A RUSSIAN SECURITY FIRM says that it has stumbled upon a botnet that has hijacked an impressive 600,000 infected Mac computers.
The firm, called Dr Web, first said that it had found half a million infected computers but later upped the number in a tweeted message, where it added that some of the bots are in Cupertino.
In a blog post it said that it had studied the Trojan, called Backdoor.Flashback.39 and found it on over 550,000 machines. The firm found these around the world with around 12 per cent of the haul in the UK, 19 per cent in Canada and over 50 per cent in the US.
"Systems get infected with BackDoor.Flashback.39 after a user is redirected to a bogus site from a compromised resource or via a traffic distribution system," it said.
Infected web sites are listed by the firm and most of them are in the .ru for Russia domain. They range from some related to films through streaming television services to something called Gangstasparadise.
It added that it had heard from "sources" that there might be four million compromised web pages on a Google SERP and cases of infection when visiting dlink.com.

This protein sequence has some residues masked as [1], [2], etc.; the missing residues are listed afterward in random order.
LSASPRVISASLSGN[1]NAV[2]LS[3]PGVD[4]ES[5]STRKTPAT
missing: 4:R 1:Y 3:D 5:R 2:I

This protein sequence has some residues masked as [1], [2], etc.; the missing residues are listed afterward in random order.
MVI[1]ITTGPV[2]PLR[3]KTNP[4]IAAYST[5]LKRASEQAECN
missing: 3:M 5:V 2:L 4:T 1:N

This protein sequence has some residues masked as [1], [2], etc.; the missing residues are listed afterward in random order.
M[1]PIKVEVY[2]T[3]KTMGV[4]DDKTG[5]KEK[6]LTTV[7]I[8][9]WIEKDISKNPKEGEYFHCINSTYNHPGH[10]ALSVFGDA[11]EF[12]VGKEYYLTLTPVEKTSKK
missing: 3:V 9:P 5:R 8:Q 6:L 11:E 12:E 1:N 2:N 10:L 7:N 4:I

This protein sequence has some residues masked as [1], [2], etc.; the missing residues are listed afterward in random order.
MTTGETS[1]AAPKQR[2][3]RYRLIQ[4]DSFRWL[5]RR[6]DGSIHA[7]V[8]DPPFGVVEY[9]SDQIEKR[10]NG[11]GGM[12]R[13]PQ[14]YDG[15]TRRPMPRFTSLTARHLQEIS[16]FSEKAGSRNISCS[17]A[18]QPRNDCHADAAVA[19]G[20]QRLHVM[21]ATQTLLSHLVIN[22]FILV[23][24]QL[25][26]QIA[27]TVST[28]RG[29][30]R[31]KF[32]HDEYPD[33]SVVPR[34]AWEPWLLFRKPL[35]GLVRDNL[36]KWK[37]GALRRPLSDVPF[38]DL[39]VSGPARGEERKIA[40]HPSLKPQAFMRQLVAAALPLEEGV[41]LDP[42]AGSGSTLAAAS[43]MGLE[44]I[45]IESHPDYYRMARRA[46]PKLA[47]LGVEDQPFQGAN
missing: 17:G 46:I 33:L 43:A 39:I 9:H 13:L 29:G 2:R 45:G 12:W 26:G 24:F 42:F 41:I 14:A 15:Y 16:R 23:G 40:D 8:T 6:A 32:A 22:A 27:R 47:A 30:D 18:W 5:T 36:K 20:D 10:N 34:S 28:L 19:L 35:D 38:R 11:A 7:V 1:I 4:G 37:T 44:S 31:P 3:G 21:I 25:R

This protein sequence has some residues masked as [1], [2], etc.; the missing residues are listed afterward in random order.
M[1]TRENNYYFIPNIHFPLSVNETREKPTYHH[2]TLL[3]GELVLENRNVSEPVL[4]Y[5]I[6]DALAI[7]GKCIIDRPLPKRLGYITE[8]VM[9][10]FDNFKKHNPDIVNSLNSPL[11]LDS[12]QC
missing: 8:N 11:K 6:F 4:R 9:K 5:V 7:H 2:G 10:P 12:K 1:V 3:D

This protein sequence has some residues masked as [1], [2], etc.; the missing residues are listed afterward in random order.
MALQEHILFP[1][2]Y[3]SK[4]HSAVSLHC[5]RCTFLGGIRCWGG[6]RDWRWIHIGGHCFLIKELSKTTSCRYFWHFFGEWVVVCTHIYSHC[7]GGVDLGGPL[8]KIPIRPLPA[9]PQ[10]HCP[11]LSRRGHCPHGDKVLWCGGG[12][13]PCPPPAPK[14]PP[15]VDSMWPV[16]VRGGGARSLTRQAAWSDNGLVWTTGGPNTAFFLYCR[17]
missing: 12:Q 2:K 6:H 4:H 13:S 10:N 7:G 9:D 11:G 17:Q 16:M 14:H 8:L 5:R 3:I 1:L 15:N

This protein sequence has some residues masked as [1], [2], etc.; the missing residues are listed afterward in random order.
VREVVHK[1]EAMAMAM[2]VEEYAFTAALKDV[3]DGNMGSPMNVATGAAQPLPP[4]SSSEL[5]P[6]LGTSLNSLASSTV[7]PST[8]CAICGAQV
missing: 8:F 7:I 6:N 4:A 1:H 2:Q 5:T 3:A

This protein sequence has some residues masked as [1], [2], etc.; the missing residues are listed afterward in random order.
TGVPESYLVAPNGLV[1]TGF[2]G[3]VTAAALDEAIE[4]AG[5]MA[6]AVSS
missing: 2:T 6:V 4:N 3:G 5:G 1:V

Apple has fixed the vulnerabilities in its most recent Mac OS X updates. You are, of course, advised to update your software.
Once onboard the Trojan will search for files that it can use to install itself, then it will generate a list of control servers and send a notification of success to the bot herder. Dr Web said that over time it will send consecutive queries to control server addresses.
There is some debate about the figures in the security industry, and in a message on Twitter F-Secure's Mikko Hyponnen linked to a report on the numbers with the rider, "We can't confirm or deny the figure."
@mikko, at this moment botnet Flashback over 600k, include 274 bots from Cupertino and special for you Mikko - 285 from Finland— Sorokin Ivan (@hexminer) April 4, 2012
This got a response from Dr Web's malware analyst Ivan Sorokin. "At this moment botnet Flashback over 600k, include 274 bots from Cupertino and special for you Mikko - 285 from Finland," he said.
The author of the newly linked report, Adrian Sanabria recommends that the figures be disregarded until they can be independently verfied. µ
But firm falls short of promising a fix
Firm finds a way to bypass flawed technology
Likely a sign that buyers are holding out for the iPhone X
Says it's an 'important part' of firm's product line going forward